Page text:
I recently bought a sculpted wooden object that nestles easily in the palm of my hand. It was made in ‘The Holy Land’ of timber from the olive tree (or was it cedar of Lebanon?), its many bevelled edges smoothly polished, and sold by The Leprosy Mission to raise funds to treat victims of that disfiguring disease. They advertised it as a handling cross.
I fondle it regularly, but I freely admit that it has never induced any spiritual thoughts or religious emotions, but simply has a peacefully therapeutic, tactile effect on me. Its cruciform shape permits me to vary my fingering and holding patterns.
After the first week of constant usage I made myself face the question of why it had never particularly inspired me to muse on Calvary. By way of an answer I tried to recall the words of a sacred song that was popular in my childhood – The Old Rugged Cross. When I finally tracked down the lyrics I noticed that I’d forgotten several lines and misquoted a few phrases. And I discovered that, when sung, the adjective ‘rugged‘ is repeated a dozen times – once in every verse, followed by twice in each successive chorus! The dictionary defines rugged as ‘rough, ragged and jagged’ – quite the opposite of smooth!
The Old Rugged Cross
On a hill far away stood an old rugged cross
the emblem of suffering and shame;
and I love that old cross where the dearest and best
for a world of lost sinners was slain.
So I’ll cherish the old rugged cross,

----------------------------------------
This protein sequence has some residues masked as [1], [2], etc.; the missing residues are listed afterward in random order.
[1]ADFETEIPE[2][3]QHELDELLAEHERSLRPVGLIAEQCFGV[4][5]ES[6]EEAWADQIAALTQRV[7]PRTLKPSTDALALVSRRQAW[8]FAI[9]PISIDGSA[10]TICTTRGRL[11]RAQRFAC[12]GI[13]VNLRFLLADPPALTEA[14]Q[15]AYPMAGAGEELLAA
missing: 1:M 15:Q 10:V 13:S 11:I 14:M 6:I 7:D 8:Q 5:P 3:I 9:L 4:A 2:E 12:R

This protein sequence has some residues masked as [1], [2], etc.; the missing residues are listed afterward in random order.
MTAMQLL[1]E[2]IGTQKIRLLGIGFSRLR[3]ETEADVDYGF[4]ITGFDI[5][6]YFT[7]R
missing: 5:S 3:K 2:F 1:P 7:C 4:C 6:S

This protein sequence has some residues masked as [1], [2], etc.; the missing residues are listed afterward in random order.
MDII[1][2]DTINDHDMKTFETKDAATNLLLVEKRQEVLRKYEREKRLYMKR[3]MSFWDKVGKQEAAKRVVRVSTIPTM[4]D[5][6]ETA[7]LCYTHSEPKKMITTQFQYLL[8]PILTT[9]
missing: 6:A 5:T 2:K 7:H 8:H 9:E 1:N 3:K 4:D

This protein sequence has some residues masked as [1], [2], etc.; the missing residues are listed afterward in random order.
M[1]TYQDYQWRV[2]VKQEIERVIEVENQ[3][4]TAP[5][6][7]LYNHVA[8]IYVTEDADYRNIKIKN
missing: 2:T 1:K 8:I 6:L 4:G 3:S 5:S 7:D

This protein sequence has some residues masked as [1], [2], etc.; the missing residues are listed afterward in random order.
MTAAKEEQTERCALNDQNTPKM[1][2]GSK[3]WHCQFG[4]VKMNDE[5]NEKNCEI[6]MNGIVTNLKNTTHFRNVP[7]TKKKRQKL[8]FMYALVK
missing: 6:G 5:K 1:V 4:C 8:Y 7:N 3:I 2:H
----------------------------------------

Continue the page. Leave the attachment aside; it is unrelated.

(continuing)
till my trophies at last I lay down;
I will cling to the old rugged cross,
and exchange it some day for a crown
O that old rugged cross, so despised by the world
a wondrous beauty I see;
for the dear Lamb of God left his glory above
to bear it to dark Calvary.
In that old rugged cross, stained with blood so divine,
a wondrous attraction I see,
for ‘twas on that old cross Jesus suffered and died
to pardon and sanctify me.
To that old rugged cross I will ever be true,
its shame and reproach gladly bear;
then he’ll call me some day to my home far away,
where his glory forever I’ll share.
I am writing this article midway through the traditional season of Lent, so I offer some scriptural thoughts on that Roman means of execution on which our Saviour died.
 The Awful Suffering of Christ on the cross
The cross of Christ did not feel smooth, of course. When referring to his painful death on that historic Good Friday we should not use smooth words. The apostle Paul described his evangelistic preaching in one of his letters to the church in Corinth:
‘Christ didn’t send me to baptize, [he delegated that duty to members of his mission team] but to preach the Good News and not with clever speech, for feat that the cross of Christ would lose its power’ (1 Corinthians 1:17, New Living Translation).
 The absolute Sacrifice of his death on my behalf
‘. . . when Christ came into the world, he said to God, “You did not want animal sacrifices” . . . For God’s will was for us to be made holy by the sacrifice of the body of Jesus Christ, once for all time’ (see Hebrews 10:5-10 NLT).
 The Annihilation of my Self-life by being crucified with Christ
‘My old self has been crucified with Christ. It is no longer I who live, but Christ lives in me. So I live in this earthly body by trusting in the Son of God, who loved me and gave himself for me’ (Galatians 2:20).
P.S. While writing these few paragraphs I mislaid my handling cross, so it could not become a sentimental idol! After this confession I finally located it.